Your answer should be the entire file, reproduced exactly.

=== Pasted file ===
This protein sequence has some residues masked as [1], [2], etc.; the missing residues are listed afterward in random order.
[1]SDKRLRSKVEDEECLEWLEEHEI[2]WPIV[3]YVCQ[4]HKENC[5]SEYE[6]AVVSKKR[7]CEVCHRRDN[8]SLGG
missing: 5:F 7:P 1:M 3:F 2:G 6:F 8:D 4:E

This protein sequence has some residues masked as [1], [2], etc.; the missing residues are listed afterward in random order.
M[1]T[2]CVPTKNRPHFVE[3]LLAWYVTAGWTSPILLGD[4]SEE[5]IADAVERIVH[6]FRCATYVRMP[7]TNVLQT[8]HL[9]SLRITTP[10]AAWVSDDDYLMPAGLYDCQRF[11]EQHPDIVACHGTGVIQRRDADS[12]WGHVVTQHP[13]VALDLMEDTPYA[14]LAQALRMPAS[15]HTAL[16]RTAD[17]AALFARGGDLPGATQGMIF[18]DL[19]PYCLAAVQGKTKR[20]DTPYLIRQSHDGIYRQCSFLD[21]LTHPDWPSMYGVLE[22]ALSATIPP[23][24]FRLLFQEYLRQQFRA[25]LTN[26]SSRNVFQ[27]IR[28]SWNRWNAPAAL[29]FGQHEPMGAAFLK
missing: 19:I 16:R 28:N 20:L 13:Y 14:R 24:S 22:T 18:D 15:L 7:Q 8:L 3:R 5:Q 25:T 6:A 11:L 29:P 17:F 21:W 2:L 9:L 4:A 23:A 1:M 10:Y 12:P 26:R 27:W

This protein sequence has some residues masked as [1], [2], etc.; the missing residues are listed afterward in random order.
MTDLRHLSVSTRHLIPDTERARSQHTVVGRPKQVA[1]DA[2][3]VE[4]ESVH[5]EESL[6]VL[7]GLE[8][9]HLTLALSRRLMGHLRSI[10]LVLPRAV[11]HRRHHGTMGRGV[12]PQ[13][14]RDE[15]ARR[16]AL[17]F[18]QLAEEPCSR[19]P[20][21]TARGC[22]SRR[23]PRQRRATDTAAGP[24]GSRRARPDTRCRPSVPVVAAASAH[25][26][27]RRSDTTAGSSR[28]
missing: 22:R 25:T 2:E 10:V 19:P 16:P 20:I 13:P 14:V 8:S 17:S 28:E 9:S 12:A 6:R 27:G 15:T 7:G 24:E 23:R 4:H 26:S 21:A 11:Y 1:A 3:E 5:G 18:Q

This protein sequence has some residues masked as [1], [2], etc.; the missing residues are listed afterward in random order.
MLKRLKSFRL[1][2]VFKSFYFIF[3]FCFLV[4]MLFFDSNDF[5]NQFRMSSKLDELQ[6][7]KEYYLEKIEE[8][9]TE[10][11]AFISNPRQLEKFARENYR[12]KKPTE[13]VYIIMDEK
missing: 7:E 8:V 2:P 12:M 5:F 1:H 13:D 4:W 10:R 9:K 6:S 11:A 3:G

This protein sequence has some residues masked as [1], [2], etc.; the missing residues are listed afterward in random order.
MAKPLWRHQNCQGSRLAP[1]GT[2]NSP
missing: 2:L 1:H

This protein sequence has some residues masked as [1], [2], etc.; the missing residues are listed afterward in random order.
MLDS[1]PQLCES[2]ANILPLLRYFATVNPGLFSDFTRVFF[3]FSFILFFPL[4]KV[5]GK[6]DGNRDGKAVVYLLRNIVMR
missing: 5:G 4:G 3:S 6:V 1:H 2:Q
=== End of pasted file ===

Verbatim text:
This protein sequence has some residues masked as [1], [2], etc.; the missing residues are listed afterward in random order.
[1]SDKRLRSKVEDEECLEWLEEHEI[2]WPIV[3]YVCQ[4]HKENC[5]SEYE[6]AVVSKKR[7]CEVCHRRDN[8]SLGG
missing: 5:F 7:P 1:M 3:F 2:G 6:F 8:D 4:E

This protein sequence has some residues masked as [1], [2], etc.; the missing residues are listed afterward in random order.
M[1]T[2]CVPTKNRPHFVE[3]LLAWYVTAGWTSPILLGD[4]SEE[5]IADAVERIVH[6]FRCATYVRMP[7]TNVLQT[8]HL[9]SLRITTP[10]AAWVSDDDYLMPAGLYDCQRF[11]EQHPDIVACHGTGVIQRRDADS[12]WGHVVTQHP[13]VALDLMEDTPYA[14]LAQALRMPAS[15]HTAL[16]RTAD[17]AALFARGGDLPGATQGMIF[18]DL[19]PYCLAAVQGKTKR[20]DTPYLIRQSHDGIYRQCSFLD[21]LTHPDWPSMYGVLE[22]ALSATIPP[23][24]FRLLFQEYLRQQFRA[25]LTN[26]SSRNVFQ[27]IR[28]SWNRWNAPAAL[29]FGQHEPMGAAFLK
missing: 19:I 16:R 28:N 20:L 13:Y 14:R 24:S 22:T 18:D 15:L 7:Q 8:L 3:R 5:Q 25:T 6:A 11:L 29:P 17:F 21:W 2:L 9:L 4:A 23:A 1:M 10:Y 12:P 26:R 27:W

This protein sequence has some residues masked as [1], [2], etc.; the missing residues are listed afterward in random order.
MTDLRHLSVSTRHLIPDTERARSQHTVVGRPKQVA[1]DA[2][3]VE[4]ESVH[5]EESL[6]VL[7]GLE[8][9]HLTLALSRRLMGHLRSI[10]LVLPRAV[11]HRRHHGTMGRGV[12]PQ[13][14]RDE[15]ARR[16]AL[17]F[18]QLAEEPCSR[19]P[20][21]TARGC[22]SRR[23]PRQRRATDTAAGP[24]GSRRARPDTRCRPSVPVVAAASAH[25][26][27]RRSDTTAGSSR[28]
missing: 22:R 25:T 2:E 10:V 19:P 16:P 20:I 13:P 14:V 8:S 17:S 28:E 9:S 12:A 6:R 27:G 15:T 7:G 24:E 23:R 4:H 26:S 21:A 11:Y 1:A 3:E 5:G 18:Q

This protein sequence has some residues masked as [1], [2], etc.; the missing residues are listed afterward in random order.
MLKRLKSFRL[1][2]VFKSFYFIF[3]FCFLV[4]MLFFDSNDF[5]NQFRMSSKLDELQ[6][7]KEYYLEKIEE[8][9]TE[10][11]AFISNPRQLEKFARENYR[12]KKPTE[13]VYIIMDEK
missing: 7:E 8:V 2:P 12:M 5:F 1:H 13:D 4:W 10:R 9:K 6:S 11:A 3:G

This protein sequence has some residues masked as [1], [2], etc.; the missing residues are listed afterward in random order.
MAKPLWRHQNCQGSRLAP[1]GT[2]NSP
missing: 2:L 1:H

This protein sequence has some residues masked as [1], [2], etc.; the missing residues are listed afterward in random order.
MLDS[1]PQLCES[2]ANILPLLRYFATVNPGLFSDFTRVFF[3]FSFILFFPL[4]KV[5]GK[6]DGNRDGKAVVYLLRNIVMR
missing: 5:G 4:G 3:S 6:V 1:H 2:Q